A <a href="http://switchboard.nrdc.org/blogs/amall/incidents_where_hydraulic_frac.html" target="_hplink">blog post by the Natural Resource Defense Council</a> explains that "Opponents of such regulation [of fracking] claim that hydraulic fracturing has never caused any drinking water contamination. They say this because incidents of drinking water contamination where hydraulic fracutring is considered as a suspected cause have not been sufficiently investigated." It then goes on to list more than two dozen instances of water pollution to which hydraulic fracking is believed to have contributed. A <a href="http://insideclimatenews.org/news/20111104/gasfrac-propane-natural-gas-drilling-hydraulic-fracturing-fracking-drinking-water-marcellus-shale-new-york" target="_hplink">new waterless method of fracking</a> has been proposed, but environmentalists are skeptical.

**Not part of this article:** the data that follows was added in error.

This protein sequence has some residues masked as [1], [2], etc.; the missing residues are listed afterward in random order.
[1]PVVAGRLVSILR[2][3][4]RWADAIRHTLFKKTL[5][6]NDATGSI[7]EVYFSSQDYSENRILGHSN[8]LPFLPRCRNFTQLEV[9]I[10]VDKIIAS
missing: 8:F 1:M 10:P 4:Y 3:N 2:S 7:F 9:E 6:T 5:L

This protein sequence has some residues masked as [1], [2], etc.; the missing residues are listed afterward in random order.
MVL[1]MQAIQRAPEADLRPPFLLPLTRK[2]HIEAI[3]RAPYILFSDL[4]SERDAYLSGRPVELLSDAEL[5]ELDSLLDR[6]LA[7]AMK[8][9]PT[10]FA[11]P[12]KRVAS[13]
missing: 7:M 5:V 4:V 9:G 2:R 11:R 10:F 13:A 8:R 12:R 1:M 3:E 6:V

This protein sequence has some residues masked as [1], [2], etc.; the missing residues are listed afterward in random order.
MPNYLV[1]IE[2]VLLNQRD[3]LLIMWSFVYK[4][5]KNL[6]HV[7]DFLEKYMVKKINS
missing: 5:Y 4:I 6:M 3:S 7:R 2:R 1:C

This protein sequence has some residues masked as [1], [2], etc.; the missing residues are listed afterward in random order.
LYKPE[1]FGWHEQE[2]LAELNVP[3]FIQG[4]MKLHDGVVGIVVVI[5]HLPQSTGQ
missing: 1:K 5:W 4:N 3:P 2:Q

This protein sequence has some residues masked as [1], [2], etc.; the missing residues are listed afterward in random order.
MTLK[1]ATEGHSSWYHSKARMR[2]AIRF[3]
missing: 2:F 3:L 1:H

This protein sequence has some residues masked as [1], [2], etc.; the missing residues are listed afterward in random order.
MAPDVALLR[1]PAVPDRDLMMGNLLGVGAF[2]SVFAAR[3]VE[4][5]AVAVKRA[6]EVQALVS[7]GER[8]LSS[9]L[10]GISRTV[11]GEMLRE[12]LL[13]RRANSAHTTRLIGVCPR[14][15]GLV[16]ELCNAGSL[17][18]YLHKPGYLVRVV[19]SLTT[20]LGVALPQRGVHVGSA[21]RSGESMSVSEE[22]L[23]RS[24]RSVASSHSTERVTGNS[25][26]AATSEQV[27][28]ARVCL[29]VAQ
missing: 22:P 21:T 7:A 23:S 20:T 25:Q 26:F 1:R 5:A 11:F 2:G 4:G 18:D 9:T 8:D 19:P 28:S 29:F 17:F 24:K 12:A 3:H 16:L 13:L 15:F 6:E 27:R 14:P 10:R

CON: Leaks More Emissions Than Coal
Methane is a greenhouse gas and <a href="http://www.ucsusa.org/clean_energy/technology_and_impacts/energy_technologies/how-natural-gas-works.html#enviroimpacts" target="_hplink">major component of shale's carbon footprint</a>. Cornell Professor Robert Howarth said about a study he conducted, "Compared to coal, the footprint of shale gas is at least 20 percent greater and perhaps more than twice as great on the 20-year horizon and is comparable when compared over 100 years."
PRO: Burns Cleaner Than Other Fossil Fuels